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What is the special levy?

CUPE’s Constitution states that if the balance in the National Defence Fund drops below $5 million, there will automatically be an increase in the per capita paid to CUPE National. This special levy is paid directly to the National Defence Fund.

Why is the special levy being applied?

We’re doing this so that no CUPE member will ever have to go without strike pay.

How much will the special levy cost locals?

For the average CUPE local, the levy will cost about one dollar per member per month.

Who decided to apply the special levy?

The special levy is triggered automatically when the balance in the National Defence Fund falls under $5 million.

The National Executive Board met on March 11, 1999 and gave their unanimous support to the following motion:

“That the National Executive Board agree to support enacting Article 14.1 (d)iii of the National Constitution when the National Defence Fund falls below $5 million.”

Why does the Constitution provide for a special levy?

In 1981 and 1982, thousands of CUPE members in communities across the country were forced to take strike action to defend their jobs and improve wages and working conditions. As a result, the National Defence Fund was depleted and CUPE could not pay strike benefits to sisters and brothers on the line.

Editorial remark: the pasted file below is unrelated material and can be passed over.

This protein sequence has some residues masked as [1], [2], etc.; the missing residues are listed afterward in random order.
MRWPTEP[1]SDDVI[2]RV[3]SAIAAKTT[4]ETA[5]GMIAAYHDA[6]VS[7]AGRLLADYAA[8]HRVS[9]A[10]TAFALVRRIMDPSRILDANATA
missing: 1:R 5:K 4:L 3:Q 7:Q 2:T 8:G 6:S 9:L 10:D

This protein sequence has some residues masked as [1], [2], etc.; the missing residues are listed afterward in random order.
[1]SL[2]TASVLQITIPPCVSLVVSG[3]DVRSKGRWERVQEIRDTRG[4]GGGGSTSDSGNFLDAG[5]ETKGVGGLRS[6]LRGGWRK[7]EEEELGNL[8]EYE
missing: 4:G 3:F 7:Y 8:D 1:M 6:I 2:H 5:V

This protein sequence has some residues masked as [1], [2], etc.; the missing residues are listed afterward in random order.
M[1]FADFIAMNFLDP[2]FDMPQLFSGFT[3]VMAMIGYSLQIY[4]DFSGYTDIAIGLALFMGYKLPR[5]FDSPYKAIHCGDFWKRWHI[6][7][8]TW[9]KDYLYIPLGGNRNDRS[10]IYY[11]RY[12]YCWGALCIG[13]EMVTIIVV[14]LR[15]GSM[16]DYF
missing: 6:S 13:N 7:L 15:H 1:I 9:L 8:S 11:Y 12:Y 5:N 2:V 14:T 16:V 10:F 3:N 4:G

A special convention was held in 1982. Delegates to convention were determined that this should never happen again; that every CUPE member walking a picket line should be guaranteed strike pay. So they amended the Constitution to introduce a special levy that remained in place until the National Defence Fund reached $10 million. Then, at the 1985 convention, delegates amended the Constitution again to provide an automatic assessment of .04% if the Defence Fund were to fall below $5 million.

This is the first time that the automatic assessment has come into effect.

Is this a permanent levy?

No, it is a temporary measure until the balance in the National Defence Fund reaches $10 million. Because we can’t predict how many strikes may arise over the course of the coming months, it’s not possible to say how long the special levy will apply.

Why has the balance in the National Defence Fund fallen under $5 million?

In the second week of March 1999, there were eight locals on strike representing 17,000 members. The strike pay for these members for one week amounted to $3.4 million plus $300,000 for group insurance benefits, for a total of $3.7 million in one week.

This represents a level of strike benefits without precedent in the history of CUPE. In fact, we paid out almost as much in one week as we did in all of 1998 ($4.9 million).

With the payment of these strike benefits, the balance in the National Defence Fund fell below $5 million.

Why has demand on the National Defence Fund increased?

Employers are taking an increasingly aggressive stand at the bargaining table, demanding concessions and threatening job security. At the same time, our members are fighting to protect their jobs and make up for lost purchasing power after many years of wage freezes and rollbacks.

As a result there are more locals on strike. And with restructuring of public services, more of these locals are large locals. When a very large local takes strike action, the demands on the Defence Fund are huge.

These same conditions mean that more locals and divisions are launching fightback and strike aversion campaigns that are also funded from the National Defence Fund.

Now that several big strikes have been settled, is the special levy still required?